Indian railways is a much bigger sector, 8 billion passengers and over a billion tonnes of freight in a year are carried using Indian Railways. Indian Railways is the fourth largest railway system globally. These numbers would increase over time, expectedly 50% in the next decade. It is among the largest consumers of water and energy and also the waste generators. So, the environmental footprint would also increase significantly. Indian railways have made mind-blowing progress in the field of energy efficiency, cleanliness and renewable energy. But unfortunately, it isn’t enough. Despite the progress Indian railways has made over the years, there are still serious concern relating to waste management, water and noise pollution.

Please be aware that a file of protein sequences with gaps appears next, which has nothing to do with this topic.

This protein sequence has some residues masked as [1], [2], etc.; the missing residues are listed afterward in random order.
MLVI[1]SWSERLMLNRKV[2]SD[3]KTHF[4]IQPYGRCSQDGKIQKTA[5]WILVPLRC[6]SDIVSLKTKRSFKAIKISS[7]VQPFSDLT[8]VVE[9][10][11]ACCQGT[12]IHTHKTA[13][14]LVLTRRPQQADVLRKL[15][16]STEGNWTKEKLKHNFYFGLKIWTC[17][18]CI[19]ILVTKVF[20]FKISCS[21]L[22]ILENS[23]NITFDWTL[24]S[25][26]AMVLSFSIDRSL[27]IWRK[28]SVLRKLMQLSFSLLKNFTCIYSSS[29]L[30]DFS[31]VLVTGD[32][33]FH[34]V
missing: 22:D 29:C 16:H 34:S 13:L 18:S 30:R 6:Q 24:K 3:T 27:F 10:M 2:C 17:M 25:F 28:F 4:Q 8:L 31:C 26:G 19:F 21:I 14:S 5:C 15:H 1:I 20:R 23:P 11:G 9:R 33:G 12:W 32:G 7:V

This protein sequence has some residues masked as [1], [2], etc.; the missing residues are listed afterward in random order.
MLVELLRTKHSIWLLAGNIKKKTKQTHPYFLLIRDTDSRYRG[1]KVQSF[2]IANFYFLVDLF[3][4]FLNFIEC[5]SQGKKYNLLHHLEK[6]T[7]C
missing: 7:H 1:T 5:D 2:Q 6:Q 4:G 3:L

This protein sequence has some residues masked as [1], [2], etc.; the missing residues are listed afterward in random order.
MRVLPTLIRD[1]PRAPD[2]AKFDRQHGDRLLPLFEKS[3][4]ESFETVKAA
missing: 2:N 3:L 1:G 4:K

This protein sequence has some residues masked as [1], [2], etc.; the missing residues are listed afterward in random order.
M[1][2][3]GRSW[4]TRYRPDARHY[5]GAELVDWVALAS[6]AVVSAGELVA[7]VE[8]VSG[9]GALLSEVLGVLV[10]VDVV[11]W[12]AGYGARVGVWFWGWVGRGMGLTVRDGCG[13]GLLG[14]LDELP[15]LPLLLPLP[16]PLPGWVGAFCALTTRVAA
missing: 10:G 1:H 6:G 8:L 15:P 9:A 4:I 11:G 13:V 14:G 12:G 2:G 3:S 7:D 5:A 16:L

For a long, railways have been ignoring the country’s key environmental laws of the Water, the Air and Hazardous Waste Act like smokers ignore the warning on the package. Maybe Indian railways was in the thought that these laws do not apply to its operation and they are allowed to work without having any concern for a permit from PCB (Pollution Control Board) or its regulations. But the Indian judiciary would not let that happen and in furtherance of that, National Recent Tribunal did reject this stand and directed the Indian Railways to strictly abide by these laws. Even this did not matter railways and many stations were found to be operating without any consent from the pollution control board. This is a matter of law, and no matter how much important and significant work railways has been doing, and despite the role of railways in transport, doesn’t give them the right to ignore the laws and produce waste and pollution without any permit and concerns.